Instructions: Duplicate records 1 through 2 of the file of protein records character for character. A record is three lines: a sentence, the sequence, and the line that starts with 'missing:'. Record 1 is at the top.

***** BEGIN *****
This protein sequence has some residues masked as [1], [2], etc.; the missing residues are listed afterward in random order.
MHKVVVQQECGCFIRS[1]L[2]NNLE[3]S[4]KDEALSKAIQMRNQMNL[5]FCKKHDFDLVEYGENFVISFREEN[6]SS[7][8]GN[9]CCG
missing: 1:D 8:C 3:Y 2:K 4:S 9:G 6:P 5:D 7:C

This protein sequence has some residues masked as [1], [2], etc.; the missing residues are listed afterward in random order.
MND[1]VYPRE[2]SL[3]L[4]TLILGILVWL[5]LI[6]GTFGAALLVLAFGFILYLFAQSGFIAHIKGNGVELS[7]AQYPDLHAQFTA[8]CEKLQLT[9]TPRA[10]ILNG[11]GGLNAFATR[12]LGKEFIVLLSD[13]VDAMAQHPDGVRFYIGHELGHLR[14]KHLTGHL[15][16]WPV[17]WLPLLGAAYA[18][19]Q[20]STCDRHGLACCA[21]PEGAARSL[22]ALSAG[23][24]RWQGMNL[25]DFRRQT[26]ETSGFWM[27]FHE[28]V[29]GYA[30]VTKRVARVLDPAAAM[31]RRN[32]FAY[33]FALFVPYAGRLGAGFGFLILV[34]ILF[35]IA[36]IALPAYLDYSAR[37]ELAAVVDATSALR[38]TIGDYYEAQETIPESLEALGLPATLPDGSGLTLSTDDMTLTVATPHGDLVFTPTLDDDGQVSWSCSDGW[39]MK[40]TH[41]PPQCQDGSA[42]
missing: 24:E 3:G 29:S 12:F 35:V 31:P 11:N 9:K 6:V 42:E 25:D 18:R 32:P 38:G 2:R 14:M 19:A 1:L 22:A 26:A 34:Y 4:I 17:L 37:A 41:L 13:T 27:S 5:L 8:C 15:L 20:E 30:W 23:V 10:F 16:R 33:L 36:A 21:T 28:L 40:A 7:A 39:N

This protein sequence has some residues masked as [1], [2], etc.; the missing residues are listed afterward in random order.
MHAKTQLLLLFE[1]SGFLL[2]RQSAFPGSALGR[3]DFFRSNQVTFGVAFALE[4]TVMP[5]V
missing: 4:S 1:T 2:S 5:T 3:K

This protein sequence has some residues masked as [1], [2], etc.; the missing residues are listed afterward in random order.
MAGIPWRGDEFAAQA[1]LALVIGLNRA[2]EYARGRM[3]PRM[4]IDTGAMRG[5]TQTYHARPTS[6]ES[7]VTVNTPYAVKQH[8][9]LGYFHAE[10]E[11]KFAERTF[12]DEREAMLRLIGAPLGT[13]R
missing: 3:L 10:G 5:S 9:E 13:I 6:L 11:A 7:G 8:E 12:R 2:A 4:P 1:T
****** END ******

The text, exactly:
This protein sequence has some residues masked as [1], [2], etc.; the missing residues are listed afterward in random order.
MHKVVVQQECGCFIRS[1]L[2]NNLE[3]S[4]KDEALSKAIQMRNQMNL[5]FCKKHDFDLVEYGENFVISFREEN[6]SS[7][8]GN[9]CCG
missing: 1:D 8:C 3:Y 2:K 4:S 9:G 6:P 5:D 7:C

This protein sequence has some residues masked as [1], [2], etc.; the missing residues are listed afterward in random order.
MND[1]VYPRE[2]SL[3]L[4]TLILGILVWL[5]LI[6]GTFGAALLVLAFGFILYLFAQSGFIAHIKGNGVELS[7]AQYPDLHAQFTA[8]CEKLQLT[9]TPRA[10]ILNG[11]GGLNAFATR[12]LGKEFIVLLSD[13]VDAMAQHPDGVRFYIGHELGHLR[14]KHLTGHL[15][16]WPV[17]WLPLLGAAYA[18][19]Q[20]STCDRHGLACCA[21]PEGAARSL[22]ALSAG[23][24]RWQGMNL[25]DFRRQT[26]ETSGFWM[27]FHE[28]V[29]GYA[30]VTKRVARVLDPAAAM[31]RRN[32]FAY[33]FALFVPYAGRLGAGFGFLILV[34]ILF[35]IA[36]IALPAYLDYSAR[37]ELAAVVDATSALR[38]TIGDYYEAQETIPESLEALGLPATLPDGSGLTLSTDDMTLTVATPHGDLVFTPTLDDDGQVSWSCSDGW[39]MK[40]TH[41]PPQCQDGSA[42]
missing: 24:E 3:G 29:S 12:F 35:V 31:P 11:N 9:K 6:V 42:E 25:D 18:R 32:P 38:G 2:R 14:M 19:A 1:L 22:A 26:A 34:Y 4:I 17:L 37:A 41:L 13:T 27:S 5:L 8:C 15:L 20:E 30:W 23:V 10:F 16:R 33:L 36:A 21:T 28:L 40:A 7:A 39:N